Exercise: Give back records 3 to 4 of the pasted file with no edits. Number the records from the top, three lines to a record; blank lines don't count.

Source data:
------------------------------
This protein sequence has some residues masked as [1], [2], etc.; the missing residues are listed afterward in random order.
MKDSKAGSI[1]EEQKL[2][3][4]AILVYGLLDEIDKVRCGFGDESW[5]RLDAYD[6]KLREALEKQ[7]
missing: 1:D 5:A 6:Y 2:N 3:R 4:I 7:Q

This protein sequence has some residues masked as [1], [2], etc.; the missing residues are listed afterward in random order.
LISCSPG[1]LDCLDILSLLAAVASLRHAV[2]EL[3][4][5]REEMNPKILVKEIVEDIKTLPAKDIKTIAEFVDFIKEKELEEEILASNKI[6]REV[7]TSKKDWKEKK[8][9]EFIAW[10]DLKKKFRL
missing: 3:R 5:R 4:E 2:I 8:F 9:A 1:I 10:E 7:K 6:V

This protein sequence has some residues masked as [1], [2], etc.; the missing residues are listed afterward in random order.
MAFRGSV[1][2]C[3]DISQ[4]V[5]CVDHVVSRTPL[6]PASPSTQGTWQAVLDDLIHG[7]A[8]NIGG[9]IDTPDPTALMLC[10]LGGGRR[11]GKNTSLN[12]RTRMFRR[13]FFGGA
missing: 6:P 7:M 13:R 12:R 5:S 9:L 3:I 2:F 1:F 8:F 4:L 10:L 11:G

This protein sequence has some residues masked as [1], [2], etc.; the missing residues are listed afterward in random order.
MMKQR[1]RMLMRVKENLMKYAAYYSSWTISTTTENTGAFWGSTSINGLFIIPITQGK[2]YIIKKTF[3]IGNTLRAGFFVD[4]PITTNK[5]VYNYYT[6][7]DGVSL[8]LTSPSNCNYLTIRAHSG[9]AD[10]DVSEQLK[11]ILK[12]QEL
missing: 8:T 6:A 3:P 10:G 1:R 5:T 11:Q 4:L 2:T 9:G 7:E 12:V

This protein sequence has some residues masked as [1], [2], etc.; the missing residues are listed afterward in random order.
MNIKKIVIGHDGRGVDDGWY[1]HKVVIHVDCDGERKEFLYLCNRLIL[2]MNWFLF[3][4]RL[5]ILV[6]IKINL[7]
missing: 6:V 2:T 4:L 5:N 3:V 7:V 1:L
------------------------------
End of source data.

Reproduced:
This protein sequence has some residues masked as [1], [2], etc.; the missing residues are listed afterward in random order.
MAFRGSV[1][2]C[3]DISQ[4]V[5]CVDHVVSRTPL[6]PASPSTQGTWQAVLDDLIHG[7]A[8]NIGG[9]IDTPDPTALMLC[10]LGGGRR[11]GKNTSLN[12]RTRMFRR[13]FFGGA
missing: 6:P 7:M 13:R 12:R 5:S 9:L 3:I 2:F 1:F 8:F 4:L 10:L 11:G

This protein sequence has some residues masked as [1], [2], etc.; the missing residues are listed afterward in random order.
MMKQR[1]RMLMRVKENLMKYAAYYSSWTISTTTENTGAFWGSTSINGLFIIPITQGK[2]YIIKKTF[3]IGNTLRAGFFVD[4]PITTNK[5]VYNYYT[6][7]DGVSL[8]LTSPSNCNYLTIRAHSG[9]AD[10]DVSEQLK[11]ILK[12]QEL
missing: 8:T 6:A 3:P 10:G 1:R 5:T 11:Q 4:L 2:T 9:G 7:E 12:V